Kale, collard greens, mustard greens, bok choi, all members of the cruciferous family of vegetables. I confess, while we might be in the height of summer and watching more and more produce become available, I still regularly eat them even though I can find them at the farmer’s market year-round.
source used under Creative Commons.
These greens are incredibly nutritious. High in vitamins like K and D as well as calcium, they are certainly a beneficial addition to any diet. In the correct preparation, that is.
Green smoothies are currently popular, where the various greens are blended together raw. While these vegetables do have a lot of good properties, in their raw state they are packed with oxalates and goitrogenic. Oxalates can cause kidney stones and goitrogens inhibit the thyroid. Not exactly something you want to consume to improve your health. These are foods which should be cooked in order to gain the most benefit from them.
“But Soli,” I hear some of you say, “they don’t taste very good. They’re bitter!”
Yes, I know. It took me some time to learn how to properly prepare and season greens to make them more palatable. But once you learn how to cook them up well, you’ll be eating them on a regular basis. I promise you.
There are two big keys to making tasty greens.
1. Cook them in a good fat.
Foods which are high in fat soluble vitamins, like vitamin D, need to be served with healthy fats in order for the body to properly utilize them. Healthy and tasty fats, in fact. Use butter, olive oil, (non-hydrogenated) lard, tallow, duck fat, or other fats our bodies can digest properly. The southern tradition of collard greens and ham hock is a perfect example of people in the past knowing how best to make up their food.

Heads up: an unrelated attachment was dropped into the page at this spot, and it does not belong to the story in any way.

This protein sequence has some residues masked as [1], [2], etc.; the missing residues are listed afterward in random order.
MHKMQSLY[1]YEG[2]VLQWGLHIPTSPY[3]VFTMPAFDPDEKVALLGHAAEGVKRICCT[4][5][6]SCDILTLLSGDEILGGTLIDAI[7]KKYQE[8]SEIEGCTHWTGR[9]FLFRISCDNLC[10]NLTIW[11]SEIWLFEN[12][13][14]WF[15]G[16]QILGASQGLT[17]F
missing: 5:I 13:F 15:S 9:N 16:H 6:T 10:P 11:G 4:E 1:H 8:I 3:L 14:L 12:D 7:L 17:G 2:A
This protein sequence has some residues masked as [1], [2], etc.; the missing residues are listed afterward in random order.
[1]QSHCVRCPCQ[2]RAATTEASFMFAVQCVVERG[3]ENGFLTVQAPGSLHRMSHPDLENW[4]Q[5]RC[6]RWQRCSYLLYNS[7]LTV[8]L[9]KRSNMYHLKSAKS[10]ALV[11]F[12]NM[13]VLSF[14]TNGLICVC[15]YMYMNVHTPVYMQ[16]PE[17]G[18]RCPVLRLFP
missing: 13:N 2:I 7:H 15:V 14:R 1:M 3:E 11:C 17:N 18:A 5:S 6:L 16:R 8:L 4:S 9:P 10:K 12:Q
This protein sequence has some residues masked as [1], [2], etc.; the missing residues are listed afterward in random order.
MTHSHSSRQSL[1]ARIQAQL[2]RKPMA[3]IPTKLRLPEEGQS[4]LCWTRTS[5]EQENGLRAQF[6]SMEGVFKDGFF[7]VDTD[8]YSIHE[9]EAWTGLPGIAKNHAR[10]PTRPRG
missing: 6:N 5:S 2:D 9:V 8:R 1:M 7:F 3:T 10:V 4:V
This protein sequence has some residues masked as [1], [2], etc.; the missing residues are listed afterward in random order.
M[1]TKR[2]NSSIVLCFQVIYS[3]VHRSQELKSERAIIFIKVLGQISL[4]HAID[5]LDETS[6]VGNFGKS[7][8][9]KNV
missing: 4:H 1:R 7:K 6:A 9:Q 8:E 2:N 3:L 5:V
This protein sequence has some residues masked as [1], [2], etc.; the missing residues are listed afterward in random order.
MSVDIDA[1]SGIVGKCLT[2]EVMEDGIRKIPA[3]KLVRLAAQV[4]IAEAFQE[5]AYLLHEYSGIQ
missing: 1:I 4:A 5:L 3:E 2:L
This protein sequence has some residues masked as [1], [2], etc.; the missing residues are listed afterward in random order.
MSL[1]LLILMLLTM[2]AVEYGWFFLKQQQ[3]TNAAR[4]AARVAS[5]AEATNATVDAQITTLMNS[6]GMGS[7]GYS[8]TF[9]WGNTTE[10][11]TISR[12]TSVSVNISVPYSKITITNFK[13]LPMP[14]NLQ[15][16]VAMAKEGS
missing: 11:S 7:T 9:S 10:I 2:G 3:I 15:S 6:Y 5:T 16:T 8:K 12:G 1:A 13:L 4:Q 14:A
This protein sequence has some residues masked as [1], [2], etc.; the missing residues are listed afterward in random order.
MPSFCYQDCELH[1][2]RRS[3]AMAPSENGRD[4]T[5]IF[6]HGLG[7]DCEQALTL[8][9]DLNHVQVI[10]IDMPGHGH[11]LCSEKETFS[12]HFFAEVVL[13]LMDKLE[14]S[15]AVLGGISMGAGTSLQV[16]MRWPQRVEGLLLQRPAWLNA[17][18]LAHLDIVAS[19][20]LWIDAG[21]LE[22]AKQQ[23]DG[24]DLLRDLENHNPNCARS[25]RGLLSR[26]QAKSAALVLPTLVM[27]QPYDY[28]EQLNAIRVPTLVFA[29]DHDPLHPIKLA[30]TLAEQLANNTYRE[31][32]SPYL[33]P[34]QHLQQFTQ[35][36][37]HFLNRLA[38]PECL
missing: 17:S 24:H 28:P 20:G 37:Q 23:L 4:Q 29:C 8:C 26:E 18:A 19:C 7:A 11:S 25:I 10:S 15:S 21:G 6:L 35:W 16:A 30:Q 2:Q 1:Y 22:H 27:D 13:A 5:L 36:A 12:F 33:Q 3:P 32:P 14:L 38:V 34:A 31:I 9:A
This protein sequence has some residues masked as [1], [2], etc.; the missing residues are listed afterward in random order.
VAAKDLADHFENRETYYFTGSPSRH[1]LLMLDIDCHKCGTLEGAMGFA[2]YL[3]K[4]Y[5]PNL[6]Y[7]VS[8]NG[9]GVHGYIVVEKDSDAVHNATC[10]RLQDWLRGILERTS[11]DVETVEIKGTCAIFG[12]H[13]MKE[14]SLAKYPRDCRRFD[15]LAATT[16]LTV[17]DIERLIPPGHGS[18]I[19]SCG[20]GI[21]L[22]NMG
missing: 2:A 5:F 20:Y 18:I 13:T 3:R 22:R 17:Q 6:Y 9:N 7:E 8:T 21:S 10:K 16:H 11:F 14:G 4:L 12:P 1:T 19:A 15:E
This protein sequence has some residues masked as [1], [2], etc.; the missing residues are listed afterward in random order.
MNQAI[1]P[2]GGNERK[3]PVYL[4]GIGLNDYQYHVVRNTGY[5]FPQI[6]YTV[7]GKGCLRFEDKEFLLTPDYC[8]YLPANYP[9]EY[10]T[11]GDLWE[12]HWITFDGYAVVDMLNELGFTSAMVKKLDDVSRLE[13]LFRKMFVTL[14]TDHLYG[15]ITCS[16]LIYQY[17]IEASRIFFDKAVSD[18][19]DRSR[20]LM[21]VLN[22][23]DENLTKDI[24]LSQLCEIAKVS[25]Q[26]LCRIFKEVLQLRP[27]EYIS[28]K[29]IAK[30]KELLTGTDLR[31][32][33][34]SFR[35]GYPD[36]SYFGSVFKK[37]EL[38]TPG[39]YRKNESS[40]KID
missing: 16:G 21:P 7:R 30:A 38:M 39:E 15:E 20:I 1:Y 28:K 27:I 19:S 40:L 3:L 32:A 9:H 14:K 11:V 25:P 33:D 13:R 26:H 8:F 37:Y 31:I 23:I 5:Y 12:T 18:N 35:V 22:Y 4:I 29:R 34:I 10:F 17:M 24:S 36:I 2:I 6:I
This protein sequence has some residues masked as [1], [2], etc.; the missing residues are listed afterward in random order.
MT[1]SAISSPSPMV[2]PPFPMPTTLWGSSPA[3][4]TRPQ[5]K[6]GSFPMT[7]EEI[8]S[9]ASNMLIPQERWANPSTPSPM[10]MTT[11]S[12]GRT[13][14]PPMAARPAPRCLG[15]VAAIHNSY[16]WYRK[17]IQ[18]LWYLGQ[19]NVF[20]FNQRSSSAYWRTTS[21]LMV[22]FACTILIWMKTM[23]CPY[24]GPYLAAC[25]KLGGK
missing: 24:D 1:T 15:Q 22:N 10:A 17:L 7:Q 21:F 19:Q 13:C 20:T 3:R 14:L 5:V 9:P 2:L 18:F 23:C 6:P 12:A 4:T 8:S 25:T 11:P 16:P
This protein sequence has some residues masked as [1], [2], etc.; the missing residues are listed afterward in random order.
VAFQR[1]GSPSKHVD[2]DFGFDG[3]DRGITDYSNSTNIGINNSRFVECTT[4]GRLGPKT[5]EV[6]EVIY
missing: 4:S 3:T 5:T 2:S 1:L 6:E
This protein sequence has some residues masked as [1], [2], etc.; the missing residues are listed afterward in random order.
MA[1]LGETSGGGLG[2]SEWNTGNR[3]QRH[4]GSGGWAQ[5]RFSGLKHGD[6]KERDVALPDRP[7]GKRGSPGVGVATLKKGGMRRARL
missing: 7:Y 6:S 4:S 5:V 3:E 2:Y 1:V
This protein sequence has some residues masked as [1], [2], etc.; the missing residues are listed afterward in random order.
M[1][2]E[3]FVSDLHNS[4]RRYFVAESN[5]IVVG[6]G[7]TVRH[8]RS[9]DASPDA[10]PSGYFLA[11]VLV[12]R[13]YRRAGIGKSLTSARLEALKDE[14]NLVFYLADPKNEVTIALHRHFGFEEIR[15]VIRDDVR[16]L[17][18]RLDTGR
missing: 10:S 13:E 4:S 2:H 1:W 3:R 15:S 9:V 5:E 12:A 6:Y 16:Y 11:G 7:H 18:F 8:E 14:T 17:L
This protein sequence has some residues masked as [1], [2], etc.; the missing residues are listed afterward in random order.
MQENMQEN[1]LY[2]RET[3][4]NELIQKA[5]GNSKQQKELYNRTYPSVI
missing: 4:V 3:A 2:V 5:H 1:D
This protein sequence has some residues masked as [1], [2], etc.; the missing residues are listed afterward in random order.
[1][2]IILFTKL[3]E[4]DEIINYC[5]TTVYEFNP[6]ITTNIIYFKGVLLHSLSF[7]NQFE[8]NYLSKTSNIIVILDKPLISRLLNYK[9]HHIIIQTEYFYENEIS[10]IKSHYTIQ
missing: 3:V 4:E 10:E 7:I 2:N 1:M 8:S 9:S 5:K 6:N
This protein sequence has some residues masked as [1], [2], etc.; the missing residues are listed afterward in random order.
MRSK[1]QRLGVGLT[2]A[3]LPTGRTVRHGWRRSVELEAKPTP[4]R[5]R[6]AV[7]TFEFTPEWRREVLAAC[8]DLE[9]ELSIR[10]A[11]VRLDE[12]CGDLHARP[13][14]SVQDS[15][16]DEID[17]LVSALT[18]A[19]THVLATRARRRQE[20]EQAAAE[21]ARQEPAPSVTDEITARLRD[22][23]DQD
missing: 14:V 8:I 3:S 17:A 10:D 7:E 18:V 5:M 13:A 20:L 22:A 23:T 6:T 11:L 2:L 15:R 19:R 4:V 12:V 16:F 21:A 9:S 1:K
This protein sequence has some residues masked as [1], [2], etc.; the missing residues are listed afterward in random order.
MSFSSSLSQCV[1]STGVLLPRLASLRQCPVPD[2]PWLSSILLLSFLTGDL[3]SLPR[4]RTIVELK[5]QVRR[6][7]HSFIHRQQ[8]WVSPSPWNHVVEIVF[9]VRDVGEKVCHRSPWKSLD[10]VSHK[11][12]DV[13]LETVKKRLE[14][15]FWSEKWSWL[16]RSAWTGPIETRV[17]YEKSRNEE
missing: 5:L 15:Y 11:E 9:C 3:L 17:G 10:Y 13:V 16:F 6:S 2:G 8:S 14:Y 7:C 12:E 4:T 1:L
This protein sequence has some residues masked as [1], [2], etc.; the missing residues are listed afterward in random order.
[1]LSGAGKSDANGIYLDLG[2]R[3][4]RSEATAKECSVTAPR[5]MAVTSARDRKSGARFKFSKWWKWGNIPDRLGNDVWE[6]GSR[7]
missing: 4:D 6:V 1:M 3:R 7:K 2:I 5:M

2. The big taste secret: acid.
It’s not easy to counteract the taste of anything bitter. It sticks with you, it lingers. This makes it very difficult for people to willingly eat bitter but nutritious foods. You need a contrast to that bitter flavor. And it’s very likely you have that very ingredient in your kitchen already.
A fairly popular bottle in my house.
Vinegar. Beautiful, delicious vinegar. A good balsamic or apple cider vinegar provides the perfect contrast to the greens and brings out a flavor you may not have been aware they were capable of having.
I promise you, follow the following directions and you’re going to have very little in the way of leftovers the next time you serve greens!
Basic sauteed greens
Greens, however many you need to serve at the meal.
Healthy fat. I prefer butter or duck fat for cooking greens.
Spatula or metal spoon
1. Rinse greens. Remove stem and chop leaves into small pieces
2. Heat fat/oil on medium-high heat in pan.
3. When fat is melted, put large portion of greens (as much as will fit without overflowing) into pan.
4. Stir regularly as they cook down. When they reduce in size, add any additional raw greens to pan.
5. Cook down greens, stirring regularly.
6. Either portion on to plates or place in serving dish. Garnish with salt, pepper, and vinegar to taste. Don’t worry about skimping. Definitely sample before you serve, if you’re not used to preparing them in this way.
7. Serve and Happy Eating!!
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